It’s definitely not the best quality 360-degree footage we’ve seen overall, but it’s better than other cameras that attach directly to your phone. For comparison, the Insta360 Air is very inexpensive but captures soft 1080p footage, and the Giroptic iO, which somehow costs nearly as much as the Moto 360, is also limited to 1080p capture.
Video is compressed in MP4 format at a 50Mbps bit rate. You can see clear details on subjects close to the lens, but there are some issues with the video. Distant objects are softer than what we see with the Nikon KeyMission 360, which sells for $500 and matches the Moto in resolution, but has larger physical lenses and sensors, and shoots at a higher 75Mbps compression rate.
It’s not just some softness in the distance—there are other problems with the video. I noticed a difference in exposure between the two lenses in our test footage, which makes the seam lines very visible. There’s also some purple color fringing in high-contrast areas of the frame toward the edges of lens coverage, but it’s fairly minor.
Audio quality is pretty decent. I recorded footage on our office roof deck on a day with some mild breeze and there was some audible wind noise, but it didn’t overpower the sound of my voice. Indoors, where you aren’t dealing with wind, audio is clearer.
Photos are fairly high resolution, about 19.5MP in size. Details up close are strong, but some of the problems we see in the 4K video are exacerbated by the extra resolution. The purple fringing is very evident, as is the seam between the two lenses. Our test shot included the midday sun, a shadowed area, and brightly lit buildings. I’m seeing more noise in the portion of the building to my right in our test shot, captured by the Moto 360’s rear-facing lens, which leads me to believe that the two portions of the image were captured at different ISO sensitivity settings.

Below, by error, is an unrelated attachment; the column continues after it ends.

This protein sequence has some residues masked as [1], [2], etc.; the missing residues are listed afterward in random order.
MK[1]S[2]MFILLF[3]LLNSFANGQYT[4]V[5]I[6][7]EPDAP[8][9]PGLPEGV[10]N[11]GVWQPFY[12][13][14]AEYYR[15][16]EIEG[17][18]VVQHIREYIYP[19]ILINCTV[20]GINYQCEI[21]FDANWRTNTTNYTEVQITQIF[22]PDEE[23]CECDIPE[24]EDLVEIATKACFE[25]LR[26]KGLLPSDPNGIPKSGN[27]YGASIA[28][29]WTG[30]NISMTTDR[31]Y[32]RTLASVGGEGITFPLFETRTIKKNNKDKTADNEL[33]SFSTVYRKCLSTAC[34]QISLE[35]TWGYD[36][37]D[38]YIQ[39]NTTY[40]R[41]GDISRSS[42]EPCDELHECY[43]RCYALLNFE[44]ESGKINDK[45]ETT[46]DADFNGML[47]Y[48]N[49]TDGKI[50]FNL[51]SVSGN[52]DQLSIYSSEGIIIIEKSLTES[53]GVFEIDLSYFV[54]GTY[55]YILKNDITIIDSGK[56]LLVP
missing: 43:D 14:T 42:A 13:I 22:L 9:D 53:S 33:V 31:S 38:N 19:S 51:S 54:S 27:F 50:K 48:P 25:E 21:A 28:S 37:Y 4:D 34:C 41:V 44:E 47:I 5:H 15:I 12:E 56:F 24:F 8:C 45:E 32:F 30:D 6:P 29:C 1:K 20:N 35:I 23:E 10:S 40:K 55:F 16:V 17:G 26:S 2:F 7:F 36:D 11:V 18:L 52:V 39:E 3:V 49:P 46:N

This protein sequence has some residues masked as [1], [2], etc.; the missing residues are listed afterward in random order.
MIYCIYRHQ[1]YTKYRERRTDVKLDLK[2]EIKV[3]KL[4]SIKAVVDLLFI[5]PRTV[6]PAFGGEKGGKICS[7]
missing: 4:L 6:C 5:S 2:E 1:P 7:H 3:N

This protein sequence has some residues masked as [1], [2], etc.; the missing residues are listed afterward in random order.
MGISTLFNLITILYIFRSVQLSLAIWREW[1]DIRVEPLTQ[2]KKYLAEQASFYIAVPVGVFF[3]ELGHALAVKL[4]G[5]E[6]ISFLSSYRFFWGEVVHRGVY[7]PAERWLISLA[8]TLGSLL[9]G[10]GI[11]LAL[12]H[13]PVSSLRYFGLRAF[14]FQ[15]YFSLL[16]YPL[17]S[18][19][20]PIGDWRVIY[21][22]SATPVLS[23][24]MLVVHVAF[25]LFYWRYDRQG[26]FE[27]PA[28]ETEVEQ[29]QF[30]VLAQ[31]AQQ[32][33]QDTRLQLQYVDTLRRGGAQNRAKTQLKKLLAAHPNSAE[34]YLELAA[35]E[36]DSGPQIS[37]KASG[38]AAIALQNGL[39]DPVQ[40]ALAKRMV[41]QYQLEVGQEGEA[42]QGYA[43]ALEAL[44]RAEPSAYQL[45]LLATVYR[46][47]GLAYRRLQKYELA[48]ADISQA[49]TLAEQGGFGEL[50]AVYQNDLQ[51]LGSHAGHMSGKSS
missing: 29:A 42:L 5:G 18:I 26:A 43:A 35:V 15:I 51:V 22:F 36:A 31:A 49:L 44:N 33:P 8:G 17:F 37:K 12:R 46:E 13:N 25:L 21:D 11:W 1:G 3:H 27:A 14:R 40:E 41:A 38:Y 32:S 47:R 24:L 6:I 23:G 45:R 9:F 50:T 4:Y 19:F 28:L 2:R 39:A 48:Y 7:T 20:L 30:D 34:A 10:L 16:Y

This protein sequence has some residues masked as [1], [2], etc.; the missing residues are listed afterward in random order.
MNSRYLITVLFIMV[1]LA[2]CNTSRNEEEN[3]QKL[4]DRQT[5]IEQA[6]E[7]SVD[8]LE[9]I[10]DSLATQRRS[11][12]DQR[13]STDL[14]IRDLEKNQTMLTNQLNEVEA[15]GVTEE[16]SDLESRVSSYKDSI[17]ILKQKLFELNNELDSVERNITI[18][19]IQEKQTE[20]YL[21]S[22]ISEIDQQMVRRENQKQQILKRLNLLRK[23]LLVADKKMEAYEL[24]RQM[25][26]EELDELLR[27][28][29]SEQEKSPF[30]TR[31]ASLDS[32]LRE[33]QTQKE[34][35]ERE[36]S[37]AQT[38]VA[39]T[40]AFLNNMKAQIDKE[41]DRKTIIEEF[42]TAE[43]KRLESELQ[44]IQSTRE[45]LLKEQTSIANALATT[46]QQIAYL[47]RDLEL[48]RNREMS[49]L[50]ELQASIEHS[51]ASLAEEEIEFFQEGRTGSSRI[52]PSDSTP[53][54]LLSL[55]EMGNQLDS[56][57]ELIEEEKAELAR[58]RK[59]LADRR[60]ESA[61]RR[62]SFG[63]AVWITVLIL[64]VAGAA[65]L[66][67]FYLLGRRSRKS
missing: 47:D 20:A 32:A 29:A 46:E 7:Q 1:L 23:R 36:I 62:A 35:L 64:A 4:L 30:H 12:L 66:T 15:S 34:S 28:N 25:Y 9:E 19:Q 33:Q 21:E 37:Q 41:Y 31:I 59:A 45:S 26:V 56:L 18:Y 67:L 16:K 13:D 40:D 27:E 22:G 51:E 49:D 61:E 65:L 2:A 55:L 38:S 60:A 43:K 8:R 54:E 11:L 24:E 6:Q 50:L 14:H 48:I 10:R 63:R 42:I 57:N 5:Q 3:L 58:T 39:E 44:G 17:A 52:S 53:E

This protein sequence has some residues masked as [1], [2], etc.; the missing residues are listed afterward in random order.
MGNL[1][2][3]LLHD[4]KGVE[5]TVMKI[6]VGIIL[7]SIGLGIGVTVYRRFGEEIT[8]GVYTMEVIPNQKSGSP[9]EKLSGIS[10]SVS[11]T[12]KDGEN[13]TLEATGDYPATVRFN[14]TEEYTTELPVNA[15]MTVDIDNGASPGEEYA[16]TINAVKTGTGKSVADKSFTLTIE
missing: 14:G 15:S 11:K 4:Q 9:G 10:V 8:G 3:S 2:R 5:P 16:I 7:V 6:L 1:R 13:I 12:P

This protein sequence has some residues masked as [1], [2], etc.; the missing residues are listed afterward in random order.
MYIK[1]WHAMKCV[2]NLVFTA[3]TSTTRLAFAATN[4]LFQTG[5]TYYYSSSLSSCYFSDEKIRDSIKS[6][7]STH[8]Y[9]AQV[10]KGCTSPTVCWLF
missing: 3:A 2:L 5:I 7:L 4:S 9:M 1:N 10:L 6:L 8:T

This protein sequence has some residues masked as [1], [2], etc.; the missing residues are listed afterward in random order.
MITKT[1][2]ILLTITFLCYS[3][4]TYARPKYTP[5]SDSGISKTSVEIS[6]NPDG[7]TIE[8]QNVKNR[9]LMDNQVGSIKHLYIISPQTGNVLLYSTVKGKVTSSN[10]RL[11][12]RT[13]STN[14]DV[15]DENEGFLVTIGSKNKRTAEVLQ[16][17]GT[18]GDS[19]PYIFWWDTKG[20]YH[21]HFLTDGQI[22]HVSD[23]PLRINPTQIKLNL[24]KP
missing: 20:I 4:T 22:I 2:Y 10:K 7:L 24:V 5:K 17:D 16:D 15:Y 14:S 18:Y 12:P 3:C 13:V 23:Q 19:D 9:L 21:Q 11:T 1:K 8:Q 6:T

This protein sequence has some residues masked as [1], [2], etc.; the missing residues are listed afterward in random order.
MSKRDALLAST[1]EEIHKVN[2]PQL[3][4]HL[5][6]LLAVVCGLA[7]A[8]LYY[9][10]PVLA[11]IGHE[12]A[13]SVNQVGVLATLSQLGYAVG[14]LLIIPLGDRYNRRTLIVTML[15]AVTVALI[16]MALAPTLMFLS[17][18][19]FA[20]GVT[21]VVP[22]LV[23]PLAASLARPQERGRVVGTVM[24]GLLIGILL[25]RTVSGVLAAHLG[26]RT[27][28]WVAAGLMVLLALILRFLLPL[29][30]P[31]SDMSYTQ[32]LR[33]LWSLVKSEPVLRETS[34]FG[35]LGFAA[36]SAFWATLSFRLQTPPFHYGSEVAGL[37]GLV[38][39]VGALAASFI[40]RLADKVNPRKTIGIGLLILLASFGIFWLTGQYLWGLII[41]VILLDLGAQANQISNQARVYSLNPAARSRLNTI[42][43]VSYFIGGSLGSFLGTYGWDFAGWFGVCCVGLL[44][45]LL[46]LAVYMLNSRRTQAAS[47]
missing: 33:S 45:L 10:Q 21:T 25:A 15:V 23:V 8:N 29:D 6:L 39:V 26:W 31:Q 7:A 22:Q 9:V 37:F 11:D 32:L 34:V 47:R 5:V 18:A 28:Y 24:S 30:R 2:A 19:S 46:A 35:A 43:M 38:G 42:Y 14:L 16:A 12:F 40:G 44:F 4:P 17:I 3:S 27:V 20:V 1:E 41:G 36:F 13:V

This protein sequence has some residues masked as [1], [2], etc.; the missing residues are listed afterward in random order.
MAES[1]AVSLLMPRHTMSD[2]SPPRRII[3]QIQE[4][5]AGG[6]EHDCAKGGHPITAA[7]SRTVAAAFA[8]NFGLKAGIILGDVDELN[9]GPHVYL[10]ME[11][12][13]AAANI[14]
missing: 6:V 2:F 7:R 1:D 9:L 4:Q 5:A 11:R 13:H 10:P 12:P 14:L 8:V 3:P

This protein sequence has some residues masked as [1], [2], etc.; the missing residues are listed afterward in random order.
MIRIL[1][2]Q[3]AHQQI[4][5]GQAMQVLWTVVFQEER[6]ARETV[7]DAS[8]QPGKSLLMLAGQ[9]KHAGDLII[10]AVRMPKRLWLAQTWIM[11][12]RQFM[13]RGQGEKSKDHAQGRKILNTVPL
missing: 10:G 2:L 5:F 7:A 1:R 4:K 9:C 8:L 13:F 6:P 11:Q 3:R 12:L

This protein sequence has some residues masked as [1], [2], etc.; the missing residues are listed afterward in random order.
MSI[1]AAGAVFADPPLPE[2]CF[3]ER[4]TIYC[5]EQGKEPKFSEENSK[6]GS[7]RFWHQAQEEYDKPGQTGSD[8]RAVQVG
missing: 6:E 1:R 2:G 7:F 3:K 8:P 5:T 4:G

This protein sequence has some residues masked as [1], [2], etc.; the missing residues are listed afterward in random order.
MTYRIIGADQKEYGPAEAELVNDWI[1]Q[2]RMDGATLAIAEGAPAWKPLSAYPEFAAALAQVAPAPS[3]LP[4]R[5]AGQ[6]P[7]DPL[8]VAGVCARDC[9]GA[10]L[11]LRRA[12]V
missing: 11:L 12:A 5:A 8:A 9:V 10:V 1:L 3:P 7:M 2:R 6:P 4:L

In addition to 360-degree photos, you can capture a wide panoramic shot with either the front or rear lens. Quality is poor, however. The resolution is just 3.3MP, at a wide 2:1 aspect ratio, and there’s significant barrel distortion visible. It’s pretty clear that the Moto 360 is just cropping out a portion of its full-resolution capture mode to create the panoramic shot.
By its very design, the Motorola Moto 360 Camera is a niche product. It only works with certain phones, and is only appealing to early adopters who want to jump into the nascent 360-degree video and photography space. My problems with the device are twofold, and have nothing to do with it being niche. At $300 it’s a pretty significant purchase, and it doesn’t back up that price with class-leading performance. The Samsung Gear 360 is priced at $230 (and regularly sells for less), and while you can’t control it with a Motorola smartphone, it delivers better video quality if you’re willing to live with a macOS or Windows workflow. For more money, the Nikon KeyMission 360 is a better choice if you’re serious about 360-degree video, as it outputs stitched footage that’s ready to edit, and is rugged and waterproof to boot.